Making things brings joy.
Making things also sucks.
The exact second I started this post, thinking about how “making things brings joy,” I got a text that read “Making stuff sucks sometimes.” I realized I couldn’t extol the merits of artistic expression without acknowledging that truth. While I wholeheartedly believe that creating beautiful or thought-provoking things can be a source of fulfillment and happiness, I also have to acknowledge the flip side: it’s also frustrating and sometimes fruitless, often infuriating and rarely lucrative.
Do it anyway.
Making something awesome might feel like pounding your head against a wall. You might not be able to get the impressions in your head down on paper quite right. Your hands might not cooperate with the clay or paintbrush or computer mouse the way you think they should. You might spend hours on something you love, only for it to be underappreciated and ignored.
In your attempt to make something beautiful, you will encounter writer’s block or paint that dries too quickly. Your sketchbook will be streaked with eraser marks. You’ll have hit the backspace button one hundred times too many. You will show your creation, cradled in your hands like your own fragile child, to people who will not grasp its meaning or your effort. You will trash a draft, then trash another. You will revise and peer-review and agonize and edit until you claim to have given up.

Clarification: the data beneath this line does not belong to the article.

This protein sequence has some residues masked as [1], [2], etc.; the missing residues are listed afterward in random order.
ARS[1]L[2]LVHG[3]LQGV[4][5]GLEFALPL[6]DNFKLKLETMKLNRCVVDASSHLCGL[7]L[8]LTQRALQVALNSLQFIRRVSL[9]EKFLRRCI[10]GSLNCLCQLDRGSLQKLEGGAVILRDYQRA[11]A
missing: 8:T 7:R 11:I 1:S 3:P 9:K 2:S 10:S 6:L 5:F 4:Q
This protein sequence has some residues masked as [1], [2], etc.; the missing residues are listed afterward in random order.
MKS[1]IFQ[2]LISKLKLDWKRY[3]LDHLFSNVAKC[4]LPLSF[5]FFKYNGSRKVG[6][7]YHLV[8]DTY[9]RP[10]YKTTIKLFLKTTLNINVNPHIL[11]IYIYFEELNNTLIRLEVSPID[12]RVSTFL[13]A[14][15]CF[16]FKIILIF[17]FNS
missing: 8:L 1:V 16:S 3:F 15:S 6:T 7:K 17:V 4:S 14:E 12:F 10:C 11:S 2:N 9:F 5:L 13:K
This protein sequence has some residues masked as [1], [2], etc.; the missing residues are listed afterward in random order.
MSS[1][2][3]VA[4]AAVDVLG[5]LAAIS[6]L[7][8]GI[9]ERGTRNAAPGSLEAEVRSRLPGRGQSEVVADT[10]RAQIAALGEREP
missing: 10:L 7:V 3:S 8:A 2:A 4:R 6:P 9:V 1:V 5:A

You won’t, at least for long.
Because you know there’s something more there. You’ve felt the itch to form something in your fingers. There are ideas in your head begging to be shared with the world. From the moment you lay out your supplies, the blank space in front of you full of possibility, to the planning stages and the end details, you can lose yourself in making something great. When all that exists is you, your medium, and an inspiration, you’re in a pretty sacred place. Your entire creative process is a liberation.
When you finish, when you sit back surveying your work, you’ll be proud. You will inspect every stitch and line and decide that, finally, you’re done, and for a few hours you’ll keep glancing back, surprised every time at how lovely you think it is. When you show your friends or your mom figure, they’ll squeal or send a row of exclamation marks. They will be proud of you, too, of all the cool things you can make. You know you’re not doing it for the attention, but still, it feels pretty good.
And if you haven’t felt that yet, get on it! You might be terrible at drawing or poetry—don’t worry, my human portraits used to look like goblins, and I still haven’t figured out how to rhyme. Your art might have a high suck-to-joy ratio at the start, but I promise that you will feel the gratification of improvement as you work at it.
I’m still struggling with making things. I get short spurts of pride and long stretches of discouragement. But I’ve decided to challenge myself to practice more frequently, share more widely, and create more passionately. Right now I’m excited. I know that’ll turn to exhaustion eventually, but any aspiring or established artist understands that we have to cling to our moments of joy.
That’s why I started On A Hot Wire: so I can share my joyous things and yours. I’d love to see what you create; I have plans to showcase your art here, and I’d like this to be a place where everyone’s ideas and creations are welcome. Art, whether traditional and unconventional, is something we should celebrate and further while discussing realistically. And it’s something we should keep making. It’s exasperating; it’s exuberant; it’s necessary.